I wrote this for a becalmed project.

Someone asked me to write something for a project of theirs. They wanted it to be about bikes, and particularly about something to do with how riding teh fixies were gateway drugs. I wrote this. It’s been some time between me sending it to the project manager, I think the project is going to miss some major milestones and deadlines are wooshing by. I don’t think PRINCE2 will save the situation.

 

Anyway. Words follow.

 

Originally, I thought riding bikes was just to go somewhere. Going to work, going to school, going to the park. That sort of thing. Then it changed. I started going out on Friday nights, Tuesday nights, and Sunday mornings. Sunday mornings were late starts, almost Sunday afternoons. Somebody told me “cycling is a morning activity”.

My life has changed. I rarely go out on Sunday mornings anymore. Tuesday nights are rare. Friday nights are possible. I’ve found myself locked into revolutions of the perimeter of Royal parks; plans for suburban south London and Kent expeditions before work have been shelved. Fighting with cars in the lanes, both of us desperate to reach our destinations, doesn’t rank highly in my list of things to do before I die.

Taking the time when, where, and with who I can has become the way to do things. Dad o’clock. Leaving the house when the family are still asleep. Waving quietly to Alex, making sure my kit is out and ready the night before, eating quietly. Texting friends, checking the forums responsible for organising the ride this week. Closing doors quietly. Whispered “I love you”s.

There are social Saturday “bashclub”, the stars are in alignment and a pre ride coffee is possible, company up to Crystal Palace is present, club mates arrive up that fucking hill on time and ready to go. One hundred and eighty minutes, possibly two hundred and fourty. Approximately thirty thousand heartbeats. Back to that fucking hill. There may be the chance for a post ride chat. Sometimes a coffee. Infrequently, a pint.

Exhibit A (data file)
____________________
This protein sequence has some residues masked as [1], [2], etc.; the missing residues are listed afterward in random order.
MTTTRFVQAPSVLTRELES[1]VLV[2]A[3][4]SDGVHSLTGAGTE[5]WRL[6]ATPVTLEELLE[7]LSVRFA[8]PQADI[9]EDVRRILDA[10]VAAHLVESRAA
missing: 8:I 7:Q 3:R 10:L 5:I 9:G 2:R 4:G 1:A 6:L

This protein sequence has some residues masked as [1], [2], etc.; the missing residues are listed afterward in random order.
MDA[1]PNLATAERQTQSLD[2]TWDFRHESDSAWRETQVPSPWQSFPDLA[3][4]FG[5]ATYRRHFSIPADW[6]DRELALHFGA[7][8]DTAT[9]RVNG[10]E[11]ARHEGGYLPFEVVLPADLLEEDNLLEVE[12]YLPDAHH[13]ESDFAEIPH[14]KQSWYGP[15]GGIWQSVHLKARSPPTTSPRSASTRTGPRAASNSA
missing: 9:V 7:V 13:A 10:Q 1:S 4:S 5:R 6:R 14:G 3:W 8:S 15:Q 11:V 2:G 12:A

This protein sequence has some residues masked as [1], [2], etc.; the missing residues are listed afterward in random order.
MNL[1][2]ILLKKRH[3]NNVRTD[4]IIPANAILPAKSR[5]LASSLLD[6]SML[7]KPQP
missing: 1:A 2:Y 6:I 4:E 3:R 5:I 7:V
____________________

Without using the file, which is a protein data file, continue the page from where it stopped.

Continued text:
There are antisocial “bashclub”s. 7am, still feels late sometimes, up the hill alone. Good. This is about getting away from everyone and everything. I don’t really talk on the social bashclubs, My sparkling wit and repartee isn’t wasted.
Have to be home by a time. Have to be back. Mustntbelate. Have to go somewhere afterwards. Cycling to get somewhere. Rather than be somewhere.
Rushing out, rushing home, rushing to do something else. Desperately fitting in as much as possible within the time available, before other commitments previously acquiesced to are honoured.
There are rides with friends at night after work. Work people think you’re weird. They think you’re weird anyway. Let them. Trying to take up as little room as possible on the first train after 7 pm, to get further away from London. Litres of gas exchanged. Sharing the last train back with other weird people who lack bieks but want to talk to you about them. You spend hours in the dark following pulsing red lights, listening to voices in your head, conversations rip past you because of the wind, animals spotted in the periphery of your vision.

You tell people you don’t do big Saturday nights out anymore.

You let them think you’re clean.

You let them think that.
You get London streets at midnight. No traffic. By the normal standard. It takes an hour to calm down. You make sure your kit is out for tomorrow. Whispered “I love you”s.

You cycle to relatives when you visit them. You make good time. You achieve multiple goals from big targets with huge guns.

You find yourself doing static cycling, in the morning, at night. Whenever there is an hour free. This is worrying.
You talk to other parents. You realise it’s the same for them. You stop thinking you’re special. You would like to align these non normal normal people and cycle together.

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I wrote this for a becalmed project.

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